Be sure to spend most of your coins before leaving Italy. Otherwise, banks won’t be able to change them into your local currency.

How can you get the Italian currency?

You can get Italian Euro in different ways.

The best option is to get Euro before traveling to Italy.

If you come from the United Kingdom, you can withdraw Euro also from a Post Office.

You can exchange your local currency for Euro at a bank in the United States and anywhere else.

Otherwise, if you come to Italy without Euro, don’t worry. You can always withdraw money once you’re in the country.

How to get Euro when you are in Italy?

You can easily withdraw money at any ATM.

It is better to avoid ATMs and currency exchange desks in airports and hotels, as they have a higher exchange rate and may charge you some extra fees.

The safest way to withdraw Euro while you’re in Italy is to go to a bank: the process is a bit longer than directly getting money from an ATM, but it doesn’t charge you extra fees.

In Italy, banks work from Monday to Friday. They work mainly in the morning, from 8:30 am to 1:30 pm.

In the afternoon, they open for a couple of hours.  In general, most of them close before 5 pm.

Banks in Italy are closed on the weekend and National Holidays.

However, you can use ATMs from a bank even when they are closed. All the banks have a cash machine outside: look for cash machines with the “Bancomat” sign (or banco, banca).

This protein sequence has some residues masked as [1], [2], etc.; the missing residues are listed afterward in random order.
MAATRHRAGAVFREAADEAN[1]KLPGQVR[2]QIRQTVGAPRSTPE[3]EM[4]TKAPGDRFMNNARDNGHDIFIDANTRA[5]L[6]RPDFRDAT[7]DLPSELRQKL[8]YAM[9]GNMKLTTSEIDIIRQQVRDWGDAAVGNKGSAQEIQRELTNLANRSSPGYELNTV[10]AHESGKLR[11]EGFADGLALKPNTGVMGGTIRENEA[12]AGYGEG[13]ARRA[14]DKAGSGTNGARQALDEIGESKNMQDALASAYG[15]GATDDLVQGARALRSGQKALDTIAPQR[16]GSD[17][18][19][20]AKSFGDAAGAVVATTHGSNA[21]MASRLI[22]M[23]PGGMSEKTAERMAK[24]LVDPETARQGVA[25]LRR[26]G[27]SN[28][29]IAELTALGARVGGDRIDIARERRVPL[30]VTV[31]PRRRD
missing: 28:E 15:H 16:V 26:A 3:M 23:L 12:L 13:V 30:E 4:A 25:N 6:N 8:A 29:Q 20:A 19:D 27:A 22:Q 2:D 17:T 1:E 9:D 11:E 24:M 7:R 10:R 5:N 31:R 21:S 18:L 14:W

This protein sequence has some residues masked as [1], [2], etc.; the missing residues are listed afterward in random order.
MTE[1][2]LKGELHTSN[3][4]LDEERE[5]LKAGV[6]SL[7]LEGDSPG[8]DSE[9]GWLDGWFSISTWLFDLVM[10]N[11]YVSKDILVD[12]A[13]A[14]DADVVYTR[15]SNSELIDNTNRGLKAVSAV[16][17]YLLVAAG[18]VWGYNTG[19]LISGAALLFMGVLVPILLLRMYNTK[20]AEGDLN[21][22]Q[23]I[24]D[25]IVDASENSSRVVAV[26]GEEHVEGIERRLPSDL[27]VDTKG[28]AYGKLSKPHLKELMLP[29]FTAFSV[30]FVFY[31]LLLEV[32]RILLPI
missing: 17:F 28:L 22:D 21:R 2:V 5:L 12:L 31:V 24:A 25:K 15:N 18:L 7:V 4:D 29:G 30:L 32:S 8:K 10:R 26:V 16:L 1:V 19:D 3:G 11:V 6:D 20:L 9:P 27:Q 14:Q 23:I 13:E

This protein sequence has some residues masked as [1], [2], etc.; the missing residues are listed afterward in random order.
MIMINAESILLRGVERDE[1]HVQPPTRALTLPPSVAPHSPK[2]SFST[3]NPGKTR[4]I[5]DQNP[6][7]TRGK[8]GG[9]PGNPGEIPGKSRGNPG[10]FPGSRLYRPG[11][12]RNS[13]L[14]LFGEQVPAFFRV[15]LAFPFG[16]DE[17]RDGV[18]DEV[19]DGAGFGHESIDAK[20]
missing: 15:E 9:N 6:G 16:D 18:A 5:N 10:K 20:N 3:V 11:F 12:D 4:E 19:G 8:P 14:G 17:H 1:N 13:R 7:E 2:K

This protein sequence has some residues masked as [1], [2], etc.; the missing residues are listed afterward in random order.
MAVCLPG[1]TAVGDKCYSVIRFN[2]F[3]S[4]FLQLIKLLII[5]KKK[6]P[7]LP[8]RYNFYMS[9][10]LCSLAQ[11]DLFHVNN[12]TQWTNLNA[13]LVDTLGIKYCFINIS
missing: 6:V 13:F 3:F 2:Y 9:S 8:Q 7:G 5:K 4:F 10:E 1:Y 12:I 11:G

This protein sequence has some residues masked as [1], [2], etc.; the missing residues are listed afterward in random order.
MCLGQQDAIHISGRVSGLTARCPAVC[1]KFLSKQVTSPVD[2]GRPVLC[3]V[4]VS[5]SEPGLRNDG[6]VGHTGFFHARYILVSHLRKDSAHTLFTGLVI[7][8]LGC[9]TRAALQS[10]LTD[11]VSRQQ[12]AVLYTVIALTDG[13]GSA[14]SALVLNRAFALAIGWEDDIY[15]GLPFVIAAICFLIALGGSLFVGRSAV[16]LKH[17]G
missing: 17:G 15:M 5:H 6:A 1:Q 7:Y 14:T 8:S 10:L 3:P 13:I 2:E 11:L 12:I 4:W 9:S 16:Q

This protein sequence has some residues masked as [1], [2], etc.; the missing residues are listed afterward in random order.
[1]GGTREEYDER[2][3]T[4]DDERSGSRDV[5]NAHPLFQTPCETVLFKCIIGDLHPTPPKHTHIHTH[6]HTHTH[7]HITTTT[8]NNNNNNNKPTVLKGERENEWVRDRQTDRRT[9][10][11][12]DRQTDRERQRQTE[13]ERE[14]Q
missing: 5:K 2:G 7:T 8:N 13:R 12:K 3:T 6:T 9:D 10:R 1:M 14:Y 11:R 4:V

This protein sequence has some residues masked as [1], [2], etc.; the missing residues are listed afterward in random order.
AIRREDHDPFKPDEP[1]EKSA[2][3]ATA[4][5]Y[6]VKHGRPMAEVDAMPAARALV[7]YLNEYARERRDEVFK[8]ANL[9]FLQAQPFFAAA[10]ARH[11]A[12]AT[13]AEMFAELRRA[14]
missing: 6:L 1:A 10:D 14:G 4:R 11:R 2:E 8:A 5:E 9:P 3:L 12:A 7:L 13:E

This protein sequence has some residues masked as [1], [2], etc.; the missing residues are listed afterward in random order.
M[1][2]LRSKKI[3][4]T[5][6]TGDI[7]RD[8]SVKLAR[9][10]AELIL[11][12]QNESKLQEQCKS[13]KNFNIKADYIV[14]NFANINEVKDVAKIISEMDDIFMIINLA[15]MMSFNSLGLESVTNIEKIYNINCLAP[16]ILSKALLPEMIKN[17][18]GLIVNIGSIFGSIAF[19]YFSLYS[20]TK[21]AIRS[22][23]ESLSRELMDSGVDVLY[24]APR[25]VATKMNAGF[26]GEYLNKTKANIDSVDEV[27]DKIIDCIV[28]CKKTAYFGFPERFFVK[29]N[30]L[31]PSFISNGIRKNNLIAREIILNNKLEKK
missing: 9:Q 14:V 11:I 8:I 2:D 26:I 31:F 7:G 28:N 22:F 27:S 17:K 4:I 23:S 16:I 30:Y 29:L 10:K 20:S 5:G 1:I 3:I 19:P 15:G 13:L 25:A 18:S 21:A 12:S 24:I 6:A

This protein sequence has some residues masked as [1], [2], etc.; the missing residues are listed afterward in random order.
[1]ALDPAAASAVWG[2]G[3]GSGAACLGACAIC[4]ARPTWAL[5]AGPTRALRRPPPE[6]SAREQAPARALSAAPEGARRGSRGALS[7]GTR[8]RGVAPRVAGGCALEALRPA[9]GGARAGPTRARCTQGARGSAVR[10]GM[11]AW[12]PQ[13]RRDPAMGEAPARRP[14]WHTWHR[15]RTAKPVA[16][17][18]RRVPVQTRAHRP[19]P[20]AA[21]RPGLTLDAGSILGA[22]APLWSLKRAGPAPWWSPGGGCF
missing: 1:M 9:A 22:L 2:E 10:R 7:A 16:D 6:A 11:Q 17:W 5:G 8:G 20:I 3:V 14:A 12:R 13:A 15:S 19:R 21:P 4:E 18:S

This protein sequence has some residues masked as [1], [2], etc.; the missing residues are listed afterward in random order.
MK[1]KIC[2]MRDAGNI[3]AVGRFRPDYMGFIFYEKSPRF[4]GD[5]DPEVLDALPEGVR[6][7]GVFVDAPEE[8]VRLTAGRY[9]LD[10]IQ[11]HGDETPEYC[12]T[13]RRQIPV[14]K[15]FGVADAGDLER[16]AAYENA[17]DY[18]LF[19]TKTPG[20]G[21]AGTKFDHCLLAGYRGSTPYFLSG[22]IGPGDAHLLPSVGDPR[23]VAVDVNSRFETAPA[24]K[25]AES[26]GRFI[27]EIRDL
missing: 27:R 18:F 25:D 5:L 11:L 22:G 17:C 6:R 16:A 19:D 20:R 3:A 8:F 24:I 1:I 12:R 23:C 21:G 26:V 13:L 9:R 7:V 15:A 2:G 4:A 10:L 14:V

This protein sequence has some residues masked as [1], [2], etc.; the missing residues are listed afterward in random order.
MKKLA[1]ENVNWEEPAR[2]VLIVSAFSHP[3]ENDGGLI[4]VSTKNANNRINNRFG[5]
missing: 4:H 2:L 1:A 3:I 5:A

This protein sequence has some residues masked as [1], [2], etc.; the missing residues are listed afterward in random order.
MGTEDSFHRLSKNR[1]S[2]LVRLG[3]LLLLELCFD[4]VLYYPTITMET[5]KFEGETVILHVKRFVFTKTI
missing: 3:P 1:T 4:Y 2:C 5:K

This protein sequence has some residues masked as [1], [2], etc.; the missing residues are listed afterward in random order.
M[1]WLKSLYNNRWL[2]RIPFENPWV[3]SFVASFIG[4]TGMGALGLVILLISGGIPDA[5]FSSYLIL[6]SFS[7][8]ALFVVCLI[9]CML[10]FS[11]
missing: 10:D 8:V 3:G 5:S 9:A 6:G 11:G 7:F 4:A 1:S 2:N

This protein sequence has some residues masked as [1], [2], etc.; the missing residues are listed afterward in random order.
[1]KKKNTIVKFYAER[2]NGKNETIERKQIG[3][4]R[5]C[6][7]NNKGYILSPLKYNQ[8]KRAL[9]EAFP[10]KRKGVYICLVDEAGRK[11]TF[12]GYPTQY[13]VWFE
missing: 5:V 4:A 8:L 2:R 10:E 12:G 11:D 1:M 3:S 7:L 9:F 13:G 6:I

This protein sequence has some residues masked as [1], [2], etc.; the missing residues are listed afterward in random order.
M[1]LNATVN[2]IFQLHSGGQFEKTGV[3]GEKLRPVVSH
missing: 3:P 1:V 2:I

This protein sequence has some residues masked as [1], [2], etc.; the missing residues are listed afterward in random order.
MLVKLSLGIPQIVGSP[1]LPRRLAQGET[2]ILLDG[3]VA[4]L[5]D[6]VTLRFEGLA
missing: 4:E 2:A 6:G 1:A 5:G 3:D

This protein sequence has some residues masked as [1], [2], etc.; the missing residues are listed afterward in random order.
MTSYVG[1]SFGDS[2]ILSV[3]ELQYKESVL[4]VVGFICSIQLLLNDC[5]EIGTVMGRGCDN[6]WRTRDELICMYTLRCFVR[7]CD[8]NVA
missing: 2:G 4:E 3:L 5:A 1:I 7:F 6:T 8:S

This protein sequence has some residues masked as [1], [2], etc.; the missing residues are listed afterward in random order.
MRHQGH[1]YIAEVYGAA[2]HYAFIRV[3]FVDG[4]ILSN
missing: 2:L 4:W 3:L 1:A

Mi scusi, dove posso trovare un bancomat?

Excuse me, where can I find an ATM?

It is pretty easy to withdraw money from a Bancomat: first of all, you need to select a language. Then, you need to enter your card’s pin; when it’s verified, you can choose the amount you want to withdraw.

Remember that your bank may charge you a commission fee when you withdraw money. If you withdraw more cash at once, the commission will be lower than withdrawing the same amount at different times.

However, Italian banks have set the cash you can get to a maximum daily limit.

Most Italian Bancomats allow you to withdraw a limited amount of euros. In general, it is €250 per day.

How much currency do you need when you travel to Italy?

It depends on how long you are staying and the services you plan to use.

It is always a good idea to have some cash before arriving in Italy, so you will be able to pay for the transportation from the airport to your accommodation.

In general, bigger cities are more expensive than smaller ones (except for small historical places, which can be pretty expensive because of their touristic value).

If you plan to stay in a city, you can either pay by credit/ debit card to access ATMs and get Euro.

Otherwise, if you want to get to smaller towns or plan an excursion, you should get Euro before your trip: some places do not accept card payments, and you may not be able to find an ATM.